In 2003, about 50 percent of Softscape’s customers bought a single talent management product, such as a performance management or recruiting application. This year, Faust says, it’s a different picture: Roughly 90 percent of Softscape’s sales involve multiple products, which are typically linked. Wayland, Massachusetts-based Softscape expects to record sales of more than $40 million this year. "Instead of just buying performance management, they might also include some component of learning management or even succession planning," Faust says.
He isn’t alone in seeing talent management applications snapped up in pairs or more. It’s a broader industry trend, says Jason Corsello, analyst at market research firm Yankee Group. The main factor behind the buying shift, he says, is that organizations recognize they can make better use of their workforce data when they integrate applications such as performance and compensation management. "The suite approach is finally starting to take off," Corsello says. "The true value is starting to resonate."
Troy Kanter, president of the human capital management division at HR software and services firm Kenexa, offers a case in point. By connecting applications, organizations can assemble profiles of successful workers from performance management software and then use those profiles in a recruiting application to guide their hiring, he says. Kenexa, which sells products ranging from pre-hire testing and applicant tracking software to performance management, succession planning and HR analytic tools, also is seeing most customers buy more than one application at a time. "Four years ago it was the exception," Kanter says. "Now it’s the rule."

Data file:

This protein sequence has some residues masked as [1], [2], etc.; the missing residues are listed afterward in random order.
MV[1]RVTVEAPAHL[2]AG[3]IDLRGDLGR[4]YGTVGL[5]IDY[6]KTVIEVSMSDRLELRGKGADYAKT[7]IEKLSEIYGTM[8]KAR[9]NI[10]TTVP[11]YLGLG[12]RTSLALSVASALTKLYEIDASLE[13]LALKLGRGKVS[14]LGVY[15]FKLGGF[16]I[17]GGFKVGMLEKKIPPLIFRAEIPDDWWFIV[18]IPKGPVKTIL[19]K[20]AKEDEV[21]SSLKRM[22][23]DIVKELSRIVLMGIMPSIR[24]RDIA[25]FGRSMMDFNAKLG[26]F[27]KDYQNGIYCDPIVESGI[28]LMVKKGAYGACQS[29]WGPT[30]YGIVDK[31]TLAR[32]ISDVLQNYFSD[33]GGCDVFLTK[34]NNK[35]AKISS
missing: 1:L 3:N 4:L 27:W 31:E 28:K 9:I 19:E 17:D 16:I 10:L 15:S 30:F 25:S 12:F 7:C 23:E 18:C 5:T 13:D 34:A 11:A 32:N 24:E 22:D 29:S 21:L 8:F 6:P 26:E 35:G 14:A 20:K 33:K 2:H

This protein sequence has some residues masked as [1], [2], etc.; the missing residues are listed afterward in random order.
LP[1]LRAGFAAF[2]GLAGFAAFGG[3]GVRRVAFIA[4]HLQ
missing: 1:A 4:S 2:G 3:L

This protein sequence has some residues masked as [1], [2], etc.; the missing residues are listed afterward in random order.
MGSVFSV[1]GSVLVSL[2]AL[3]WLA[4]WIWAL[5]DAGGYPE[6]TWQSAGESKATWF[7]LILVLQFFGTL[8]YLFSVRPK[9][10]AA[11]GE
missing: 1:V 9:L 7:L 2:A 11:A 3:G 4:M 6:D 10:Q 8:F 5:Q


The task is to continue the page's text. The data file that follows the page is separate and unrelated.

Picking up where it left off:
Talent management software refers to applications for tasks such as recruiting, performance management, learning management, compensation management and succession planning. These areas are considered strategic as firms recognize the value of employee contributions and try to make the most of their human capital.
Just how vital talent management is to organizations was revealed in a joint study earlier this year by consulting firm Knowledge Infusion and the International Association for Human Resource Information Management, a professional society. In the survey, which polled members of the association, nearly 78 percent of respondents said they see talent management increasing in importance during the next three years.
On the other hand, the study indicated companies have a ways to go in knitting together their HR software. More than 40 percent of organizations have little or no integration from either a process or technology standpoint, the survey found.
The suite approach to buying might seem to favor the biggest players in the field—SAP and Oracle. These titans have long pitched a comprehensive and connected set of HR applications, including talent management products, as the best way to go.
Even so, Oracle and SAP tend to be a step or two behind the smaller vendors that focus on a few talent management products, says Jason Averbook, chief executive of Knowledge Infusion. That’s because the giants have hundreds of products, including non-HR software products, to work on, he says. And customers in many cases want more functionality than Oracle and SAP can deliver, Averbook says. The big vendors "always catch up, but they’re never going to be bleeding edge," he says.
SAP and Oracle, for their part, argue that stitching together applications from multiple vendors is expensive. "While niche players may offer different features and functionality, none can provide the true business benefit realized from an integrated architecture," Oracle said in a statement.
Workforce Management, October 9, 2006, p. 35 -- Subscribe Now!